ChristianaCare COVID-19 Pfizer vaccine

Persons who are 65 and older as well as additional frontline workers declared "essential" during the coronavirus pandemic will be next up to receive the COVID-19 vaccine early next year, the Delaware Division of Public Health said Tuesday.

Those included in Phase 1b can expect to begin getting vaccinated towards the end of January 2021 with quantities of vaccine expected to arrive some mid- to late January. DPH will provide updates on timing as allotments of vaccine become available.

The CDC's Advisory Committee on Immunization Practices (ACIP) recommended those 75 and older be included in Phase 1b, but based on statewide COVID-19 death data, the state Ethics Advisory Committee has lowered the age of persons eligible to receive the vaccine in the second round to 65.

While the median age for deaths among White and Asian persons is 82 and 83 respectively, the median age for deaths among Black persons is 74, and it is 66 for Hispanic individuals, DPH said.

“Making this small change from the ACIP recommendations is the right thing to do for all people in our state,” said DPH Director Dr. Karyl Rattay in a prepared statement. “Doing so provides us the opportunity to vaccinate and protect many more Delawareans, especially those who are already disproportionately impacted by COVID-19 to begin with due to a variety of factors.” 

Also included in the second round of vaccinations in Phase 1b are first responders like firefighters and paramedics, educators, support staff and child care workers, as well as USPS employees and employees in the following industries: food and agriculture, manufacturing, corrections, public transit, and grocery store workers.

However, firefighters and paramedics have already begun getting their vaccinations in Delaware. Last week, Kent County EMS vaccinated some of its staff, while more will be vaccinated this week. New Castle County began its first vaccinations of paramedics Tuesday, December 29, 2020.

Essential worker, across a broad sector of industries, who live in surrounding states, but are employed in Delaware will be eligible to receive the vaccine in the phase upon which they become eligible, Rattay told WDEL.

"If you are working in our state, you would be eligible in our state, and it's the same thing for people who live here, but work in Maryland, or Pennsylvania, or New Jersey--many will be likely to get the vaccine through their employer first, and so it is thought that it will probably be a relatively even exchange across states, where people if they get vaccinated where they work," she said.

Within those industries, managers will be asked to identify which staff should receive the vaccine first based on close contact with members of the public and/or inability to social distance while working. DPH is already working with these industries to identify these individuals. Frontline essential workforce leaders in these categories who have not heard from DPH are encouraged to visit the Agencies, Organizations, and Businesses section of de.gov/covidvaccine and complete the Planning Survey for Organizations with Essential Workforces.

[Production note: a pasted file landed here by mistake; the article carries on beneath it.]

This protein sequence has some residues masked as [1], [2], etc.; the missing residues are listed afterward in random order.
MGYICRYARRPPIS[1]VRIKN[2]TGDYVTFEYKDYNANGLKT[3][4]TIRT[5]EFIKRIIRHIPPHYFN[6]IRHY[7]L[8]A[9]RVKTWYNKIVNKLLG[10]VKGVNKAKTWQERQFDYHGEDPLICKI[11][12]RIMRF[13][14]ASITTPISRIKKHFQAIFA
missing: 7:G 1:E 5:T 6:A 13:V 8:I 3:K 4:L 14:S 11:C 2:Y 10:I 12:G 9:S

Rattay said there will be a variety of approaches to vaccine administration. She pointed to poultry plants that have healthcare teams that can manage the vaccination process, but noted smaller places of employment like child care centers could receive vouchers for employees.

"Often, they're small centers, and it won't make sense for them to vaccinate in each center, so likely, they'll be getting a voucher, which will enable them to go to a pharmacy that accepts vouchers to get vaccinated," said Rattay. "There will be some events, closed pods, we call them, closed events where, for example, one type of profession may choose to partner with a vaccinating partner and make times available for their team to get vaccinated. What we really advocate right now is for employers to spend some time on our website, fill out the survey, get the information to us so they can start really getting their plans together."

The state Ethics Advisory Group is expected to vote on who will be included in a third round of vaccinations under Phase 1c soon. The ACIP has recommended that group of "essential" workers includes those in transportation and logistics, water and wastewater, food service, shelter and housing (e.g., construction), finance (e.g., bank tellers), information technology and communications, energy, legal, media, public safety (e.g., engineers), and public health workers. The group meets next January 11, 2021. 

Persons eligible under Phase 1c could begin getting vaccinated in mid-to-late February of 2021.

The general public should not expect to be vaccinated until late spring or early summer.

Since vaccine became available in Delaware, DPH said 8,422 front-line healthcare workers and long-term care staff have rolled up their sleeves to be inoculated, according to DPH. To date, Delaware has received 28,400 doses of the Moderna and Pfizer-BioNTech vaccines. 

Got questions about the COVID-19 vaccine? Call DPH's Vaccine Call Center at 1.833.643.1715 between 8:30 a.m. and 4:30 p.m. Monday through Friday or Saturday from 10 a.m. to 4 p.m. Questions can also be emailed to vaccine@Delaware.gov.